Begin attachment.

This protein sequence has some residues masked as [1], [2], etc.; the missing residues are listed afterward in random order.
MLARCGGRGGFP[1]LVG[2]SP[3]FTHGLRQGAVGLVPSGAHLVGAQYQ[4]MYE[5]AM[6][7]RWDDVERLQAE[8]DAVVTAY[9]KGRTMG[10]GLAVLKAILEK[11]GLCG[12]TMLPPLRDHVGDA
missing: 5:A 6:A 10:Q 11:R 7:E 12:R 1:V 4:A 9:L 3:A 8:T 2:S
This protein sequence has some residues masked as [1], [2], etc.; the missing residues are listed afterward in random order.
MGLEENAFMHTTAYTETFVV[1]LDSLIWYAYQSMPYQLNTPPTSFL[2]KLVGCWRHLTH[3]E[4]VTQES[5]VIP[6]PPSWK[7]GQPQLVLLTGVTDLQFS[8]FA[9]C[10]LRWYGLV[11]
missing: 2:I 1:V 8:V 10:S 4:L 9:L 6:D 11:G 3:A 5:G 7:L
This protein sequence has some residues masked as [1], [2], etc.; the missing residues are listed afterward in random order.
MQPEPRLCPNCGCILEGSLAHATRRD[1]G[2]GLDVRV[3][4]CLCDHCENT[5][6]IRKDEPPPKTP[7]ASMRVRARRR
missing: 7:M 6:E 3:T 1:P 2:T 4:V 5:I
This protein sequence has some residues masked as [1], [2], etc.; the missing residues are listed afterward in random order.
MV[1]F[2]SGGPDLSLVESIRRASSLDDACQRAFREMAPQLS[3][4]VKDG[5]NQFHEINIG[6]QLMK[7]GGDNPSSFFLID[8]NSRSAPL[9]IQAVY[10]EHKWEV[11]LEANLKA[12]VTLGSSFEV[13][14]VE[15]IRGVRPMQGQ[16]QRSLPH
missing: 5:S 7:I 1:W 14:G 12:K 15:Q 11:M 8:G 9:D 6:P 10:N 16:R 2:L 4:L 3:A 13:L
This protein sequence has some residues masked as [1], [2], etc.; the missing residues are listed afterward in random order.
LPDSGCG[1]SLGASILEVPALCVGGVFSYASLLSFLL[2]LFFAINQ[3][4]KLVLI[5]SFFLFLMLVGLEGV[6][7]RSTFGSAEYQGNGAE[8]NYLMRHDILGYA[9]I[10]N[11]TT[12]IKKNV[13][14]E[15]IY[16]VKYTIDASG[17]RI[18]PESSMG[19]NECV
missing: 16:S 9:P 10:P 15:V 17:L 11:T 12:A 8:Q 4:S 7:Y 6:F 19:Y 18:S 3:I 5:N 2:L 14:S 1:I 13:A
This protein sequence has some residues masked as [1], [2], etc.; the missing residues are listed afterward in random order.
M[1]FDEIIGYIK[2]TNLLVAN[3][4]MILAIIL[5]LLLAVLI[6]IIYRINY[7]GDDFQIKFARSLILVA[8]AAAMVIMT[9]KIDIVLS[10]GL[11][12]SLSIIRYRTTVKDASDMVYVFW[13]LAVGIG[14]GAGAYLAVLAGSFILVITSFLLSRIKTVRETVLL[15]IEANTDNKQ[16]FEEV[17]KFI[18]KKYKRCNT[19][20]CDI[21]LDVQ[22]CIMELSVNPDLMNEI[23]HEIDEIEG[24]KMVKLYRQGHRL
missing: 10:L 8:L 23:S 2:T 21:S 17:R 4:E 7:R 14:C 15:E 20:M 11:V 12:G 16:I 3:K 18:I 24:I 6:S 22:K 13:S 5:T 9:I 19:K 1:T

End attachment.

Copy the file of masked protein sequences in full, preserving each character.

This protein sequence has some residues masked as [1], [2], etc.; the missing residues are listed afterward in random order.
MLARCGGRGGFP[1]LVG[2]SP[3]FTHGLRQGAVGLVPSGAHLVGAQYQ[4]MYE[5]AM[6][7]RWDDVERLQAE[8]DAVVTAY[9]KGRTMG[10]GLAVLKAILEK[11]GLCG[12]TMLPPLRDHVGDA
missing: 5:A 6:A 10:Q 11:R 7:E 12:R 1:V 4:A 9:L 3:A 8:T 2:S
This protein sequence has some residues masked as [1], [2], etc.; the missing residues are listed afterward in random order.
MGLEENAFMHTTAYTETFVV[1]LDSLIWYAYQSMPYQLNTPPTSFL[2]KLVGCWRHLTH[3]E[4]VTQES[5]VIP[6]PPSWK[7]GQPQLVLLTGVTDLQFS[8]FA[9]C[10]LRWYGLV[11]
missing: 2:I 1:V 8:V 10:S 4:L 9:L 6:D 11:G 3:A 5:G 7:L
This protein sequence has some residues masked as [1], [2], etc.; the missing residues are listed afterward in random order.
MQPEPRLCPNCGCILEGSLAHATRRD[1]G[2]GLDVRV[3][4]CLCDHCENT[5][6]IRKDEPPPKTP[7]ASMRVRARRR
missing: 7:M 6:E 3:T 1:P 2:T 4:V 5:I
This protein sequence has some residues masked as [1], [2], etc.; the missing residues are listed afterward in random order.
MV[1]F[2]SGGPDLSLVESIRRASSLDDACQRAFREMAPQLS[3][4]VKDG[5]NQFHEINIG[6]QLMK[7]GGDNPSSFFLID[8]NSRSAPL[9]IQAVY[10]EHKWEV[11]LEANLKA[12]VTLGSSFEV[13][14]VE[15]IRGVRPMQGQ[16]QRSLPH
missing: 5:S 7:I 1:W 14:G 12:K 15:Q 11:M 8:G 9:D 6:P 10:N 16:R 2:L 4:L 3:A 13:L
This protein sequence has some residues masked as [1], [2], etc.; the missing residues are listed afterward in random order.
LPDSGCG[1]SLGASILEVPALCVGGVFSYASLLSFLL[2]LFFAINQ[3][4]KLVLI[5]SFFLFLMLVGLEGV[6][7]RSTFGSAEYQGNGAE[8]NYLMRHDILGYA[9]I[10]N[11]TT[12]IKKNV[13][14]E[15]IY[16]VKYTIDASG[17]RI[18]PESSMG[19]NECV
missing: 16:S 9:P 10:P 15:V 17:L 11:T 12:A 8:Q 4:S 7:Y 6:F 19:Y 18:S 3:I 5:N 2:L 14:S 1:I 13:A
This protein sequence has some residues masked as [1], [2], etc.; the missing residues are listed afterward in random order.
M[1]FDEIIGYIK[2]TNLLVAN[3][4]MILAIIL[5]LLLAVLI[6]IIYRINY[7]GDDFQIKFARSLILVA[8]AAAMVIMT[9]KIDIVLS[10]GL[11][12]SLSIIRYRTTVKDASDMVYVFW[13]LAVGIG[14]GAGAYLAVLAGSFILVITSFLLSRIKTVRETVLL[15]IEANTDNKQ[16]FEEV[17]KFI[18]KKYKRCNT[19][20]CDI[21]LDVQ[22]CIMELSVNPDLMNEI[23]HEIDEIEG[24]KMVKLYRQGHRL
missing: 10:L 8:L 23:S 2:T 21:S 17:R 4:E 7:R 14:C 15:E 20:M 11:V 12:G 16:I 3:K 18:I 24:I 6:S 22:K 13:S 5:T 9:I 19:K 1:T